|Up-to-the-minute perspectives on defence, security and peace
issues from and for policy makers and opinion leaders.
10 years after the start of the Iraq war, referred to by the MOD as Operation Telic, there have been many reflections on the lessons learnt. The Chilcott report is still awaited, which will offer the definitive view on the rights and wrongs of the decision to go to war. This anniversary has prompted Michael Ancram (Lord Lothian) in converstaion with Nick Watts to consider where Britain stands in the world, and what lessons from the Iraq debacle can be applied as Britain seeks to play a role on the world stage. Ancram can draw on his experience as a minister in Northern Ireland and as Shadow Foreign Secretary.
"I've been worried for a very long time that since the end of the Cold war our default position has been US foreign policy," he says. The Iraq campaign was of no value to British interests other than Blair's wish to remain on good terms with the Bush regime. An unflattering comparison has been drawn between Blair's relationship with Bush and that of the late Baroness Thatcher's more robust but friendly ties to the Reagan administration. The ending of the Cold War has created a world where the choices of whether to undertake intervention operations has become more nuanced. Following the Iraqi and Afghanistan operations, there is a decidedly weary attitude among British and American voters for further foreign interventions. However, "events" such as Libya and Mali will keep occurring.
The Conservative led coalition's approach to US-UK relations as "Supportive not slavish...." In practical terms the relationship is heavily weighted in favour of the US, given its financial clout. To be a useful partner the UK must bring something to the party. Ancram is worried that this adversely affects the way the UK prioritizes its military spending and determines the resultant military capability.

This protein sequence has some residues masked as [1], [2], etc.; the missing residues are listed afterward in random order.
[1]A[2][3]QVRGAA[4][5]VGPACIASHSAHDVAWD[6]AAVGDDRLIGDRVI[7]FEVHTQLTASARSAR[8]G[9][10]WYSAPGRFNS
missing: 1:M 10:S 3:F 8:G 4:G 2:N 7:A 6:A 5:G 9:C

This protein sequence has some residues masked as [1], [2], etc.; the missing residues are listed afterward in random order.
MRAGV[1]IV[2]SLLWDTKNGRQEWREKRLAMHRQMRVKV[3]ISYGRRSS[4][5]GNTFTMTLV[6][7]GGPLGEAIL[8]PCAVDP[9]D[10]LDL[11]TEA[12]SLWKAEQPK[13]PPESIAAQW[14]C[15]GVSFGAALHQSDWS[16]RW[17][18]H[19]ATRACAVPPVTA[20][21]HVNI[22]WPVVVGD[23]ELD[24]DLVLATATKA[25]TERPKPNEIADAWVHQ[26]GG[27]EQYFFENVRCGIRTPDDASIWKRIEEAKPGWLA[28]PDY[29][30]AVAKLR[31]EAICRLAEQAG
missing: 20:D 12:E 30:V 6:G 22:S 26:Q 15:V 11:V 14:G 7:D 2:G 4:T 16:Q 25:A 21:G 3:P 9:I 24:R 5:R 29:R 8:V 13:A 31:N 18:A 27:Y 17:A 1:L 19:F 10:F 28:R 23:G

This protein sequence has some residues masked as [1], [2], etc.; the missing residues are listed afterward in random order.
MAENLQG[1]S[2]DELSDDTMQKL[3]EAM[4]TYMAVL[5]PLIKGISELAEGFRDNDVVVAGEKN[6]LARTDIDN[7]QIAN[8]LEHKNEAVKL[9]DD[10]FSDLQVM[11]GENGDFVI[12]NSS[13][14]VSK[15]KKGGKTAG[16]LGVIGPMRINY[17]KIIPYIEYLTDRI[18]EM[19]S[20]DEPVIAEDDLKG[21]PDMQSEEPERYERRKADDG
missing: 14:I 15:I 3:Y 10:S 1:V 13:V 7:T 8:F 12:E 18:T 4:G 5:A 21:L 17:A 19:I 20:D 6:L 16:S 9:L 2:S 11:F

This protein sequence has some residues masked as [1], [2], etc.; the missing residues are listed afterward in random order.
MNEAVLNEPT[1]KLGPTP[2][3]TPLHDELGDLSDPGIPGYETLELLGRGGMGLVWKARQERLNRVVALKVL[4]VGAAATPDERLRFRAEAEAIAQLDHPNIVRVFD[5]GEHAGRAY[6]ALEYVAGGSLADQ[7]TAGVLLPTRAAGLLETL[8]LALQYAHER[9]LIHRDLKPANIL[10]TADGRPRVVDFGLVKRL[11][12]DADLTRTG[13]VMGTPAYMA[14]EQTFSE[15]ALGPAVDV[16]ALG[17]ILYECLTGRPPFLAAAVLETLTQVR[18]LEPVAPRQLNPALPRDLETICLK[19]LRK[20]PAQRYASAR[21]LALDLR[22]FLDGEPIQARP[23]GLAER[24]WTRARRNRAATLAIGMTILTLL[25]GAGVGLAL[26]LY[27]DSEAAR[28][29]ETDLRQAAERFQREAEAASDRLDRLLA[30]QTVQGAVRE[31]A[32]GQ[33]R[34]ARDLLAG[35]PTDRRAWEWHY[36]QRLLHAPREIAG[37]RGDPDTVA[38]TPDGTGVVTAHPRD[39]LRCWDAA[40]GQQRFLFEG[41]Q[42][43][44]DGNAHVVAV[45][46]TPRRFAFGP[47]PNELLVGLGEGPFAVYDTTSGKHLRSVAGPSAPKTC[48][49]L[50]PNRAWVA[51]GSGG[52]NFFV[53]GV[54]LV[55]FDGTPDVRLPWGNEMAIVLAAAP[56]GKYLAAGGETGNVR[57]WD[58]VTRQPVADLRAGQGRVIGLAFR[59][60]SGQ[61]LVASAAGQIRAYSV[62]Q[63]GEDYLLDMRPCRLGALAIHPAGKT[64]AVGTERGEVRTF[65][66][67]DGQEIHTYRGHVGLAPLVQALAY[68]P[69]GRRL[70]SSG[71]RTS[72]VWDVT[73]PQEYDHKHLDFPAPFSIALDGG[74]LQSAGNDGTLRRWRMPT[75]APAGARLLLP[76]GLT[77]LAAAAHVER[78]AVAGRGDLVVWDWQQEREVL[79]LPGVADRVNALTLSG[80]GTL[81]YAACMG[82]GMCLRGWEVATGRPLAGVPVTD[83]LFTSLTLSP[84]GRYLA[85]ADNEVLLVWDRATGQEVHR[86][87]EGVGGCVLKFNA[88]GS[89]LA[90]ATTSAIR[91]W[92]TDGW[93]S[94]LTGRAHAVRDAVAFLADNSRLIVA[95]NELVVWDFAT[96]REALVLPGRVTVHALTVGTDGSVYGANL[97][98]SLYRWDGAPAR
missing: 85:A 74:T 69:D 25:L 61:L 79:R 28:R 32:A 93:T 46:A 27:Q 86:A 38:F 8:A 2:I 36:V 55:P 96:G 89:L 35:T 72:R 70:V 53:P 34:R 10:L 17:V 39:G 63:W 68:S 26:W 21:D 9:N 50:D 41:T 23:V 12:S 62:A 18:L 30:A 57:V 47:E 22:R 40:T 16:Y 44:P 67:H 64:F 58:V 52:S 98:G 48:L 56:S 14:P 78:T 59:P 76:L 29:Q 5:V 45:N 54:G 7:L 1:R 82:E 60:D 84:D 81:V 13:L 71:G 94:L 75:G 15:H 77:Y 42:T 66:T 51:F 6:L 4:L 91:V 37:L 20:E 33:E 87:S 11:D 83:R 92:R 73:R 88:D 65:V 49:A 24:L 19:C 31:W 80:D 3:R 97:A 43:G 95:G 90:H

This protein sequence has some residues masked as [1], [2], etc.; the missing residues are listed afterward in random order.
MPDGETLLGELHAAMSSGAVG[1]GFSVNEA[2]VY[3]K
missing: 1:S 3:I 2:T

The current debate on funding constraints in the current CSR discussions only highlights how difficult this policy aspiration is proving. The House of Commons Select Committee on Defence is about to begin a study into the next SDR in 2015, so [Ancram's] considerations will move into sharper focus in the months ahead.
The UK wishes to retain a full spectrum military capability, from nuclear deterrence to Special Forces. The Coalition's avowed policy stance is best summed up by Foreign Secretary Hague "no strategic shrinkage...." Capability "holidays" mean no aircraft carriers, and the confusion surrounding whether the new ships will be equipped with the catapult launched or STOVL version of the F35 only highlights the doctrinal dissonance in Whitehall about how Maritime Strike capability is to be delivered. The absence of any Maritime Patrol Aircraft following the demise of Nimrod is a real worry.
The US remains the world's predominant military power, as the current Military Balance published recently by the London based International Institute for Strategic Studies (IISS) attests. But it shows a decreasing gap between US and Chinese military expenditure. IISS estimates that Chinese defence expenditure could equal that of the US by 2025. 2012 saw nominal defence expenditure on defence in Asia surpass that of NATO Europe for the first time. IISS believes that 'Europe no longer exports security' to Asia. How then can Britain expect to play an influential role in this region through its involvement with the Five Power Defence Alliance?